Metabolizing Enzyme Genotype Versus Exemestane Metabolism Profiles
It is the investigators hypothesis that exemestane (EXE) metabolism is an important source of the inter-individual variation in EXE metabolic profiles and that polymorphisms in EXE-metabolizing enzymes may potentially play a role in affecting EXE therapeutic efficacy and toxicity. The goals of this clinical study are to (1) establish EXE metabolism profile kinetics, and (2) determine whether correlations exist in vivo between metabolizing enzyme genotype and urinary EXE metabolite profiles in women being treated with EXE. Together, these studies will allow us to fully characterize functionally-relevant polymorphisms in the EXE-metabolizing enzyme pathway that are potentially important in EXE clinical efficacy.
|Study Design:||Observational Model: Case-Only
Time Perspective: Prospective
|Official Title:||Metabolizing Enzyme Genotype Versus Exemestane Metabolism Profiles|
- Metabolizing enzyme genotype vs EXE metabolism profiles [ Time Frame: 6 years ] [ Designated as safety issue: No ]Functional genotypes will be determined for EXE-metabolizing enzymes and will be correlated with blood/urinary EXE metabolism profiles
- EXE toxicities [ Time Frame: 6 years ] [ Designated as safety issue: No ]Patient-reported EXE-induced toxicities will be measured.
Biospecimen Retention: Samples With DNA
Whole blood, serum, urine
|Study Start Date:||September 2011|
|Estimated Study Completion Date:||January 2017|
Breast cancer, exemestane treatment
Breast cancer patients receiving standard of care exemestane
Aromatase inhibitors (AIs) are widely used as adjuvant treatment for estrogen-receptor positive breast cancer in post-menopausal women. AIs have been demonstrated to have equal to or greater efficacy and less toxicity than tamoxifen (TAM), the drug of choice for many years. Exemestane (EXE) is a 3rd-generation AI that has demonstrated efficacy in the treatment of breast cancer patients, and as with TAM and other AIs, there has been considerable inter-individual variability in overall response to EXE and in the occurrence of toxicities, but the causes of this variability have not been elucidated. Differences in drug metabolism can be a source of variability between patients. Genetic variations occur in several of the enzymes involved in phase I and II metabolic reactions and many of these can lead to alterations in enzyme activity which in turn can alter therapeutic response to drugs. EXE is extensively metabolized as unchanged EXE and is found at less than 1% in urine and 10% in plasma. EXE pharmacokinetics will be established in a series of 20 subjects taking EXE. EXE metabolites will then be measured at an optimal time post-EXE dose in the urine of 200 breast cancer patients being treated with EXE to establish whether metabolizing enzyme genotype-EXE metabolism phenotype correlations exist in vivo.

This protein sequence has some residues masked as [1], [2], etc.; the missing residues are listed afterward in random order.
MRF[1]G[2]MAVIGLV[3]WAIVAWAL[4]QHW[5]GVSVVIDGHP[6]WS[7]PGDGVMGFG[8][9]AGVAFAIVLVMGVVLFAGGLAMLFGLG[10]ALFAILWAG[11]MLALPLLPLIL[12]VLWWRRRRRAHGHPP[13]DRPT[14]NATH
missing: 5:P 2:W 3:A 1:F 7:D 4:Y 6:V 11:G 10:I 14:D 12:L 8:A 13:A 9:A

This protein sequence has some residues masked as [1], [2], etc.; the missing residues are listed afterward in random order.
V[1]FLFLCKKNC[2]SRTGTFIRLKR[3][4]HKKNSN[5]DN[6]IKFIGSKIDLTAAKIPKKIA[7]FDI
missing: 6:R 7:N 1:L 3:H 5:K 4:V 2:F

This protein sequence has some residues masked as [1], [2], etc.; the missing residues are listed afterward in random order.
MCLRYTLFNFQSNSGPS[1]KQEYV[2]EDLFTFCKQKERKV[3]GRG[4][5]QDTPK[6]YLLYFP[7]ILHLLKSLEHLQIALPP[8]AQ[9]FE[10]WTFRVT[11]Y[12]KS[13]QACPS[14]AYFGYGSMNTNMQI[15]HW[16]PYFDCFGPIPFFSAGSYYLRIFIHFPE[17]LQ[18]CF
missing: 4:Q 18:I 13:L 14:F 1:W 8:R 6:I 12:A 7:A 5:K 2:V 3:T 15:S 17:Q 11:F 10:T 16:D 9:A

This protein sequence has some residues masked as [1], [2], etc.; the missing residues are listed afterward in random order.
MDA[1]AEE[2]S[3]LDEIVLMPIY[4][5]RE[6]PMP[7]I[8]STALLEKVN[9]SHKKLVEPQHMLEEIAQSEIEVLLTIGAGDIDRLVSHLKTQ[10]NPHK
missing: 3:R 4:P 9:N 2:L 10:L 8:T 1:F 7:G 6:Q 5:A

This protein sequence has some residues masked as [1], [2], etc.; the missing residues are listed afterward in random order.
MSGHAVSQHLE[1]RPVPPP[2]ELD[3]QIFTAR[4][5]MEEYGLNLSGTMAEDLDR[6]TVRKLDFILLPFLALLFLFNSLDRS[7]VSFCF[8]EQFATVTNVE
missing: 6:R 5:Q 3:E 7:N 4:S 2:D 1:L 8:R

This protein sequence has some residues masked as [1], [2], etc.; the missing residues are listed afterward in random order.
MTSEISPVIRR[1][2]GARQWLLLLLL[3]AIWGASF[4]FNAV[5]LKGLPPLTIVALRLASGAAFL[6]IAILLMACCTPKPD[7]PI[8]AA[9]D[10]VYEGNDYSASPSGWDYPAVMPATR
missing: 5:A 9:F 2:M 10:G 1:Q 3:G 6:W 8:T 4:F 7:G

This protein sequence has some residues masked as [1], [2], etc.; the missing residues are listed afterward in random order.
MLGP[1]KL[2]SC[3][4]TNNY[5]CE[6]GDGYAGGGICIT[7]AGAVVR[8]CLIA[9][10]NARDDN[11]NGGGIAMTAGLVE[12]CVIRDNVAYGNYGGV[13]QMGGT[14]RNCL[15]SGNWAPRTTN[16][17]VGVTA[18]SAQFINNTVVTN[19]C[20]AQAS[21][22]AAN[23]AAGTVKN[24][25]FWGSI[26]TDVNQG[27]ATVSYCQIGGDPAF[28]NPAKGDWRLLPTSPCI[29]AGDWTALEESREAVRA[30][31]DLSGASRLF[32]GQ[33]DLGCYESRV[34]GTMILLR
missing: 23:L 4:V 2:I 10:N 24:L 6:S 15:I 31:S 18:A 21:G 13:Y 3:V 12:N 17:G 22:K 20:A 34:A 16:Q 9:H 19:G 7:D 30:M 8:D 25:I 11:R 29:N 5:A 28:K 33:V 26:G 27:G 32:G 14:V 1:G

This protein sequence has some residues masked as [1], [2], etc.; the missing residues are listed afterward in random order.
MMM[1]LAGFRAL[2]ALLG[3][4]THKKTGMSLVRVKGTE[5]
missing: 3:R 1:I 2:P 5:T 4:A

Please refer to this study by its ClinicalTrials.gov identifier: NCT01626144
|Contact: Philip Lazarus, PhDfirstname.lastname@example.org|
|Contact: Dongxiao Sun, PhD||717-531-3003 ext email@example.com|
|United States, Pennsylvania|
|Penn State Milton S. Hershey Medical Center||Recruiting|
|Hershey, Pennsylvania, United States, 17033|
|Principal Investigator: Philip Lazarus, Ph.D.|
|Sub-Investigator: Leah Cream, MD|
|Sub-Investigator: Donxiao Sun, PhD|
|Principal Investigator:||Philip Lazarus, Ph.D.||Penn State College of Medicine|